The National Association of Personal Financial Advisors (NAPFA) “commended” the Department of Labor’s final retirement security rule, which the trade group said was needed to update and strengthen the fiduciary standard of care “for millions of hard-working Americans with retirement plans.”

The rule, which goes into effect September 23, extends the fiduciary standard to a number of professionals who provide advice on retirement saving strategies. Almost all professionals will now will be legally obligated to provide advice in the client's best interest, the trade group of 4,600 fee-only advisors said in a statement yesterday.

“The U.S. Department of Labor’s Retirement Security Rule is a win for retirement savers across America,” said Daphne Jordan, chair of NAPFA’s board of directors. “It is an essential and long-overdue reform that will improve retirement security and give retirement savers peace of mind that their interests—and their hard-earned savings—are put first.” 

Without the rule it is “virtually impossible” for American investors or retirement savers to distinguish a salesperson or a commission-based advisor from a fiduciary financial advisor, who is legally obligated to provide advice in the client's best interest, the association said.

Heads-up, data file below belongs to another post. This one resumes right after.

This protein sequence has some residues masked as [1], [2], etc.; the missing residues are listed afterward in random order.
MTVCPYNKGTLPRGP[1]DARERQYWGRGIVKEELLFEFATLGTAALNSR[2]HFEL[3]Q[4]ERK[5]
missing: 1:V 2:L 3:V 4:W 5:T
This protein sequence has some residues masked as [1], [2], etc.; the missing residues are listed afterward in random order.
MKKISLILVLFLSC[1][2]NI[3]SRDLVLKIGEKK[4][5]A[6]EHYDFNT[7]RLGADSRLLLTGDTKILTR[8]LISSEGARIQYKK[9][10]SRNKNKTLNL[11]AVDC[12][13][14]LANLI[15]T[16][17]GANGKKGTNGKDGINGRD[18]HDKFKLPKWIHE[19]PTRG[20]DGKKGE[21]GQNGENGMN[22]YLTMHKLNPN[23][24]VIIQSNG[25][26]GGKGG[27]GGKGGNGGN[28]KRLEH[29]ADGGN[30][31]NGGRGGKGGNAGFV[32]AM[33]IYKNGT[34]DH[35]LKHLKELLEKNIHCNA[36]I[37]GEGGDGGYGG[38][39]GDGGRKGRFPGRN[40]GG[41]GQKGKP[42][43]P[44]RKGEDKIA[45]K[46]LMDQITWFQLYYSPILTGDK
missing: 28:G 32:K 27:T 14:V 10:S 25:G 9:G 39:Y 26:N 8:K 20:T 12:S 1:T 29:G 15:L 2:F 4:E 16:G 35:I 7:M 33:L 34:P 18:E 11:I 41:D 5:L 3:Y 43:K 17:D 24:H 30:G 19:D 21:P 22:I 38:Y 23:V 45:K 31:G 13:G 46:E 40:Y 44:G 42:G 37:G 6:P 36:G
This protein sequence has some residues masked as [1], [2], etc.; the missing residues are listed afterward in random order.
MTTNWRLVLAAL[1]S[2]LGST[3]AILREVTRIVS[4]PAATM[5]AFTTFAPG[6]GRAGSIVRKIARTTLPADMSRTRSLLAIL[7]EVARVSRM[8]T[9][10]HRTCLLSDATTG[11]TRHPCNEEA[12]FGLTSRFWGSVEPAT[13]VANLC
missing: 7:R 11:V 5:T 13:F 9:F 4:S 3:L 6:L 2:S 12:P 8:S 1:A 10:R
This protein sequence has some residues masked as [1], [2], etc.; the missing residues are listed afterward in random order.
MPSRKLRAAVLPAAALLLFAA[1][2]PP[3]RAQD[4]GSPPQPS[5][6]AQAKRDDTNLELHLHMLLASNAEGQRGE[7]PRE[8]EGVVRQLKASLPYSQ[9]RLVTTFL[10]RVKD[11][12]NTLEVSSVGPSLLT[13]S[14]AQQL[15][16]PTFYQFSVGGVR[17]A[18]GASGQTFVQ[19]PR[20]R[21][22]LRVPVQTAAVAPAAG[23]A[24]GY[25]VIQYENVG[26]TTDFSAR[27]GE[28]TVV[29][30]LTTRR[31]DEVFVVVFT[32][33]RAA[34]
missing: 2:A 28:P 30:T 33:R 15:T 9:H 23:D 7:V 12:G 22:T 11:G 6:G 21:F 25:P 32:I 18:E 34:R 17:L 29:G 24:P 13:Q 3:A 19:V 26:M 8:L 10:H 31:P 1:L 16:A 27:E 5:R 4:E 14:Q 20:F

“For more than 40 years, NAPFA has advocated for a robust fiduciary standard to apply to all financial advice because we believe consumers are best served working with a fiduciary financial advisor who is Fee-Only and legally obligated to provide advice and strategies in the client's best interest,” said NAPFA CEO Kathryn Dattomo.

“We commend the U.S. Department of Labor for issuing this common-sense policy that brings ERISA’s protections in line with today’s retirement landscape and, most importantly, protects retirement savers’ hard-earned nest eggs,” Dattomo said in a statement. 

NAPFA’s comments echo those of the CFP Board, which applauded the final rule. “The DOL’s final rule addresses regulatory gaps and helps protect Americans from the costly effects of conflicts of interest by requiring financial professionals to provide retirement investment advice in their clients’ best interest,” the certifying body said in a statement. 

The CFP Board, which has its own fiduciary standards, also testified in Congress that the rule is needed to close “regulatory gaps and help protect Americans” from conflicts of interest. 

Meanwhile, the Financial Planning Association (FPA) has expressed concerns about the DOL rule potentially raising compliance costs for its 28,400 members, which the group said would increase the cost of advice and reducing access to advice for some—an argument that echoes criticisms made by financial industry opponents of the DOL proposal.

“The proposed rule makes a number of changes to the current regulatory framework that will require significantly more time for meaningful analysis and comment, and to understand how this proposal would impact financial planners and retirement savers, alike,” FPA CEO Patrick Mahoney wrote in an earlier comment letter.